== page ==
May 14, 2019 by Klaus Crow
A lot of guitar players tend to practice less or quit practicing altogether once they get older and gain more responsibility in life.
They still play guitar (the stuff they already know) but have given up practicing to improve. There’s a huge difference.
This is unfortunate because there are so many great things to learn that many guitar players aren’t even aware of.
It would open up their way of thinking and renew their approach to guitar playing by adding valuable knowledge, developing different skills and expanding their vocabulary.
Although I teach guitar and write about guitar playing, I also sometimes have difficulty keeping up a regular practice schedule to improve my guitar skills. Guitar playing is a major part of enjoying the good life but not the only part.
Besides the busyness of commitments and obligations in daily life, I also like to keep up with my other hobbies such as spending quality time with my wife and three kids, drinking cappuccino in the backyard, running, yoga, meditation, reading and enjoying good wines to name a few.
And as much as these things are of great importance, practicing guitar may not be harmed by all of these wonderful life luxuries. To keep a safe and secure place for regular practice I make sure I follow the guidelines below.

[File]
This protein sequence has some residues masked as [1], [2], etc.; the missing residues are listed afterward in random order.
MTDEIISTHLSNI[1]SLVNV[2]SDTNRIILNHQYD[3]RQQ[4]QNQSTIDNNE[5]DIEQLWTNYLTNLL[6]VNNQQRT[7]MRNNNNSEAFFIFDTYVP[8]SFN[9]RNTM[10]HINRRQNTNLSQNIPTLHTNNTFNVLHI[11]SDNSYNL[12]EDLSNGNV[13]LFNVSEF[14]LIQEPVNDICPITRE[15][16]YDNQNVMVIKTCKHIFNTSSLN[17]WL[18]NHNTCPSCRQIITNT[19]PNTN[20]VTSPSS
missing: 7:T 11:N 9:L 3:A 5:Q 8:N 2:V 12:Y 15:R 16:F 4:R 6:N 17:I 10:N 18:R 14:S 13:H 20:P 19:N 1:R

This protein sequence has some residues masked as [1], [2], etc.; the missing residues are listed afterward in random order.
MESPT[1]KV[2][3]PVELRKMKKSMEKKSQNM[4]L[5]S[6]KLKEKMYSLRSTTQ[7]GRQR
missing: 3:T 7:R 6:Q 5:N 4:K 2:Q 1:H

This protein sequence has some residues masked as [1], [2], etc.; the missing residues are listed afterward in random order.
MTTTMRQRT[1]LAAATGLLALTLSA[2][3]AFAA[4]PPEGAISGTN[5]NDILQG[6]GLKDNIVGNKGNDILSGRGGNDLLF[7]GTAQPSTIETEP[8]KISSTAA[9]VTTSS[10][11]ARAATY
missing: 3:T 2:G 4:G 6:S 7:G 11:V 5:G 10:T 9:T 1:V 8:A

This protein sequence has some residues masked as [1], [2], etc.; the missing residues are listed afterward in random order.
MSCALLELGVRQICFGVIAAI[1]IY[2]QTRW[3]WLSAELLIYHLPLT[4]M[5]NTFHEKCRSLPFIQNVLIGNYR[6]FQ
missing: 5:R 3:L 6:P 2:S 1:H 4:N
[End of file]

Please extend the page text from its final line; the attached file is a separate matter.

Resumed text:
If you also feel like your active lifestyle is keeping you from practicing then here are the keys to get you back on track.
Check it out!
1 – Practice offline
When practicing use real books and sheet music. Turn off your computer to avoid distraction from the world wide web that will swallow you whole. If you need to print stuff, then do it before practice.
2 – Set limits
Set limits of 5, 10, 15 or 30 minutes for each practice section. 5 minutes for warming up, 10 minutes practicing chords, 20 minutes for scales and patterns, 30 minutes of transcribing new material, 30 minutes of improvising, etc. We tend to procrastinate or likely get distracted if we don’t set any limits. Setting limits will definitely increase your productivity and save you time.
3 – Plan the night before
Plan your practice session the night before. Set a time and place. Write down in your Moleskine or a piece of paper what you need to study, practice and for how long.
4 – Expect the unexpected
Practice in a private space and put a “do not disturb” sign on the door to avoid unexpected visitors. Turn off your cellphone or turn on a filter (if turning off is out of the question) to eliminate unexpected phone calls. Check with the people you live with if there’s anything planned for the day that you should know of.